Atheist group lodges complaint over Bible blessing at Washington National Cathedral

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The Very Rev. Randolph Hollerith, dean of the Washington National Cathedral, left, and the Right Rev. Carl Wright, bishop suffragan for the armed ofrces and federal ministries in the Episcopal Church, center, bless the official Bible of the newly created Space Force during a service at the cathedral on Jan. 12. Maj. Gen. Steven Schaick, the Air Force's chief of chaplains, is holding the Bible on the right. The cathedral said in a social media post that the Bible will be used to swear in all Space Force commanders, drawing a strong objection from the Military Religious Freedom Foundation. (Danielle Thomas/Washington National Cathedral)

The blessing of a Bible for the nation’s newest military branch got started a little tweet war of its own earlier this month, the Military Times reports.

Washington National Cathedral posted a photograph on Jan. 12 of clergy, alongside the Air Force’s chief of chaplains, blessing a Bible for the newly created Space Force. In its tweet, the cathedral called it “the official Bible for the new” Space Force, syaing it “will be used to swear in all commanders of America’s newest military branch.”

Commenters on social media called it a potential violation of the First Amendment’s establishment clause, which forbids government preference for one religion over another. Some questioned whether the cathedral’s statement that the Bible will be used to swear in “all commanders” meant non-Christians would be excluded.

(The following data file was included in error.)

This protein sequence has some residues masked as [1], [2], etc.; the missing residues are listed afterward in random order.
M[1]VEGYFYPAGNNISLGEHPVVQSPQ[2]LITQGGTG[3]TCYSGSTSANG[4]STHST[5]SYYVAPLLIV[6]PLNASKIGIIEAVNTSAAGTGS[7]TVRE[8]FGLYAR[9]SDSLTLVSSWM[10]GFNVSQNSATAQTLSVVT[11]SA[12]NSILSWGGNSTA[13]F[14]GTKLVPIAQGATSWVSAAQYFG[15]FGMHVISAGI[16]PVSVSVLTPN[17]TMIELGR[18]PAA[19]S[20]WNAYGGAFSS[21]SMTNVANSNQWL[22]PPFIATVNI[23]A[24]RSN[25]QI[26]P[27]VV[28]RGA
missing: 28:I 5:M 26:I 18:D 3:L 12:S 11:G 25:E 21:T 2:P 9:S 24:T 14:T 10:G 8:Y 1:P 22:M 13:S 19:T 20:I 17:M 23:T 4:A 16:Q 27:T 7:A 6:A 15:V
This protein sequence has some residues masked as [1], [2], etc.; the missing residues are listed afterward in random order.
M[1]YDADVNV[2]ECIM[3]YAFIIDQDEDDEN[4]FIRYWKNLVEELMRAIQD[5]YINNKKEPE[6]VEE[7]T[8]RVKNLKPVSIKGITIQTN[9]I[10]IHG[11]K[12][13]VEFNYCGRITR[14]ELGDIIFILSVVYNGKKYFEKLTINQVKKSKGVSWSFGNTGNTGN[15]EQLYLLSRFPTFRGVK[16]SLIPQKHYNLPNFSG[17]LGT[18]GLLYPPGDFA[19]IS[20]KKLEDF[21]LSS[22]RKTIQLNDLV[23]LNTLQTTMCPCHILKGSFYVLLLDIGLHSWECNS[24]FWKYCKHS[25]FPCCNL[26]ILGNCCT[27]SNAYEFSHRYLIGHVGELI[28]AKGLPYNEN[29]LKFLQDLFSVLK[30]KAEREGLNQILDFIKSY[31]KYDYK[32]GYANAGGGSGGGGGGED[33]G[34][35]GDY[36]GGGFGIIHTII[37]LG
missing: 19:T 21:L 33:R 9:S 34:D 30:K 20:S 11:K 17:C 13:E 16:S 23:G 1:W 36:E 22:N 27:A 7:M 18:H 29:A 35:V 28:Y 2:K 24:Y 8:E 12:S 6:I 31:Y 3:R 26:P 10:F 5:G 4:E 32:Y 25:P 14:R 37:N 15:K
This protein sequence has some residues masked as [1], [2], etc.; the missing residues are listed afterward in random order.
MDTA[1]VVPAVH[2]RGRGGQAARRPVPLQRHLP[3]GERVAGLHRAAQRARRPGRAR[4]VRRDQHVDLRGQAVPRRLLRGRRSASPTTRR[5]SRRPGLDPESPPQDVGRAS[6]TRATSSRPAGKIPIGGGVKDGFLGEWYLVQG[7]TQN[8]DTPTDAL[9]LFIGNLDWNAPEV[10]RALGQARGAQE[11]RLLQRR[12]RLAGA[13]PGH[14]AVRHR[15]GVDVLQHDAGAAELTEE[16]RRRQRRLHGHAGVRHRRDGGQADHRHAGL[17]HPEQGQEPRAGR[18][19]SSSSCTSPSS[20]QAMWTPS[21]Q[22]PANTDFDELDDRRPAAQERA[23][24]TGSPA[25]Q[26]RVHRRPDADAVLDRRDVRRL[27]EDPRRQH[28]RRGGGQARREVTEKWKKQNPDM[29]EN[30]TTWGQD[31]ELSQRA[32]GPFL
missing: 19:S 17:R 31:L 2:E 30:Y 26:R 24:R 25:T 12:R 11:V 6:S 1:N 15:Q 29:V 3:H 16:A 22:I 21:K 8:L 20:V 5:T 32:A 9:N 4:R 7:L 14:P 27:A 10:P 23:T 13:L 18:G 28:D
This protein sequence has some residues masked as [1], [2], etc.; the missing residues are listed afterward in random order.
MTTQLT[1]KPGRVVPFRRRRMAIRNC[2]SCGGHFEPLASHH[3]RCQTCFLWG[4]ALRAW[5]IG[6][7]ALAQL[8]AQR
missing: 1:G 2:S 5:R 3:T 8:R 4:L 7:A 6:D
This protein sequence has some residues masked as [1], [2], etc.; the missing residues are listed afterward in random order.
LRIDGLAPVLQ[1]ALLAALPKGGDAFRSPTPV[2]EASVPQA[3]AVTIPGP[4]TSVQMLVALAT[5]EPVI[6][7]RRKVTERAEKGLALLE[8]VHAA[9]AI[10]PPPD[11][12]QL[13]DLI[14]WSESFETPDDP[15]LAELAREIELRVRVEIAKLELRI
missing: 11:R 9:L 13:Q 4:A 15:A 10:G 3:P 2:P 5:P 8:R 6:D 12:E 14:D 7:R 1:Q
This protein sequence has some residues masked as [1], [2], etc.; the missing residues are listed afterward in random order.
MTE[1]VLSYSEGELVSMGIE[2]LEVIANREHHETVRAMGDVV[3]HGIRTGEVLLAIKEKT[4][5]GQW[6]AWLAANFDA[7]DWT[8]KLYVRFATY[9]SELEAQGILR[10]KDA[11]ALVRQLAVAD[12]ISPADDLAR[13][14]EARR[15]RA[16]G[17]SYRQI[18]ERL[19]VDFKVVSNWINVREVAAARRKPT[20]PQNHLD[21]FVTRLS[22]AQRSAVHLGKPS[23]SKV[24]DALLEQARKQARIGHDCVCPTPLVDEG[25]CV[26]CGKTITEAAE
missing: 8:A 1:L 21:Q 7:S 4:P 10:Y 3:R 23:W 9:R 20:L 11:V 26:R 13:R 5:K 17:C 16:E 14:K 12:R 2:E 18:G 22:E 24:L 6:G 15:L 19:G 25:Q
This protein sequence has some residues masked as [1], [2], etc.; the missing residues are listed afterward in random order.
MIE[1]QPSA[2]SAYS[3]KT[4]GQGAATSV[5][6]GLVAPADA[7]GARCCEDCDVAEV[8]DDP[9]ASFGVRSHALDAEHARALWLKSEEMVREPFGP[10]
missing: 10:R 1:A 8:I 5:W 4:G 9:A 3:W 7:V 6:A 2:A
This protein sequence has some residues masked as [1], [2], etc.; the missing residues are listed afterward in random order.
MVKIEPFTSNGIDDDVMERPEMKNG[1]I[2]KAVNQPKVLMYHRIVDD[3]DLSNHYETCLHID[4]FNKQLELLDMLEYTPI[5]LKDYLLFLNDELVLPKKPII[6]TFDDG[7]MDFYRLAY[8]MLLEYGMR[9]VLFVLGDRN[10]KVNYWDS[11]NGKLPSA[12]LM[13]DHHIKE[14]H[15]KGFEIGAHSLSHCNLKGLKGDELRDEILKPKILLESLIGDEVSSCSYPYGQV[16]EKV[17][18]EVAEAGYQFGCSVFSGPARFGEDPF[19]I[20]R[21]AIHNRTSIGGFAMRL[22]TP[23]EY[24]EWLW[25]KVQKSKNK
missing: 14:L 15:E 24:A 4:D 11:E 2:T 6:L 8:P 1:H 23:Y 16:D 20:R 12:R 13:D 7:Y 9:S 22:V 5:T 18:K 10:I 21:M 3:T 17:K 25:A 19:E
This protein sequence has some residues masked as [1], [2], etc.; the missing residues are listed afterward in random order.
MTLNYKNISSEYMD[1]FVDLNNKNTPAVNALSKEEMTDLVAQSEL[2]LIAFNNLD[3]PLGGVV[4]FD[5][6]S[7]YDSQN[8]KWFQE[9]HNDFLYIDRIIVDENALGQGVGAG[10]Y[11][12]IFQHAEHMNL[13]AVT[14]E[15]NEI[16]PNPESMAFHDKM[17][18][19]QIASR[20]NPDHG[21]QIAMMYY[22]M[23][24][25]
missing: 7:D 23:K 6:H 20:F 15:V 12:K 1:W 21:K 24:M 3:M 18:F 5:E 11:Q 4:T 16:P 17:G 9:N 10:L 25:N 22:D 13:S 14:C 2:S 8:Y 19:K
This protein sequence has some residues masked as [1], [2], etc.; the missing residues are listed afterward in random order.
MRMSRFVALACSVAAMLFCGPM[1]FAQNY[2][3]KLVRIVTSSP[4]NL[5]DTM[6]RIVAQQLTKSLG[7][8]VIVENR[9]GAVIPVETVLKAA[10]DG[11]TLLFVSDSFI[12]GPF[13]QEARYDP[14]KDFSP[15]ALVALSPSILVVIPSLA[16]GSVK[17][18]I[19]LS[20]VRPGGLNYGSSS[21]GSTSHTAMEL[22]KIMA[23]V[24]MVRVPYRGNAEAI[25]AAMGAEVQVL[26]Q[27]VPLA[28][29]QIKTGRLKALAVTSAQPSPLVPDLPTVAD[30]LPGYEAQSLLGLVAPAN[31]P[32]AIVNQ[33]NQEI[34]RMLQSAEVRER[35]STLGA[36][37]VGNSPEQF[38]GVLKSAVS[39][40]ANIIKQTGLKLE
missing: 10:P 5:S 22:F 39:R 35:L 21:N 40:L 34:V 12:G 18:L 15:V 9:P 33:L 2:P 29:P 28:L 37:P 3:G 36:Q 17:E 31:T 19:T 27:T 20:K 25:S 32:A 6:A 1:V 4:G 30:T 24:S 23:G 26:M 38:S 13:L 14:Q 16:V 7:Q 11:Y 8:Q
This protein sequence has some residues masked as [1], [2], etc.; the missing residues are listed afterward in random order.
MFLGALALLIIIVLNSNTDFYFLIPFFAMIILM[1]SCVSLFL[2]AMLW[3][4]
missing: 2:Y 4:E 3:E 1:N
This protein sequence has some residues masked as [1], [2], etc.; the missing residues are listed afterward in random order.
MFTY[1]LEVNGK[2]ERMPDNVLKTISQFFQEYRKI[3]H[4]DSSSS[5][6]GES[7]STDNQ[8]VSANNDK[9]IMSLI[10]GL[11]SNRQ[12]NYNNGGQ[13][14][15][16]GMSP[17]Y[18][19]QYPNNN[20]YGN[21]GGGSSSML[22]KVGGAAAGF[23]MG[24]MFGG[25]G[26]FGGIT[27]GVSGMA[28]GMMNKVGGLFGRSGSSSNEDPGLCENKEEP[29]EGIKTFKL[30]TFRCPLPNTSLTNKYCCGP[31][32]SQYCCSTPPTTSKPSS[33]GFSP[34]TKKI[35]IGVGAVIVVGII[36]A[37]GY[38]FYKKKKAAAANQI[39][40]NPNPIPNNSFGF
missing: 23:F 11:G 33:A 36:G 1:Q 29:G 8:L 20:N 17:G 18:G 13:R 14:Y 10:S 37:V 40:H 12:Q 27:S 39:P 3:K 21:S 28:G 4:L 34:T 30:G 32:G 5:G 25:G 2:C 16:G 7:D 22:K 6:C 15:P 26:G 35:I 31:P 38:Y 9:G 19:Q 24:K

“So no Jews, Atheists, Muslims, Hindus, Mormons, Sikhs allowed in Space Force?” Princeton professor Steven Strauss tweeted.

In an email on Jan. 13, Air Force spokeswoman Lynn Kirby said the term “official Bible” is incorrect. She said that using it will not be required for commanders.

“In keeping with the Department of the Air Force historical tradition when swearing in a new service chief, the Bible mentioned in the tweet will be used during the swearing-in ceremony for the first chief of space operations,” Kirby said. “This option will remain a personal choice for each individual swearing in.”

Gen. Dave Goldfein and retired Gen. Mark Welsh, among others, were sworn in to serve as chief of staff of the Air Force while placing their hand on a Bible, according to photographs on the Air Force’s website. Goldfein spokeswoman Lt. Col. Teresa Sullivan said in an email that particular Bible is used by each incoming chief of staff at swearing-in ceremonies.

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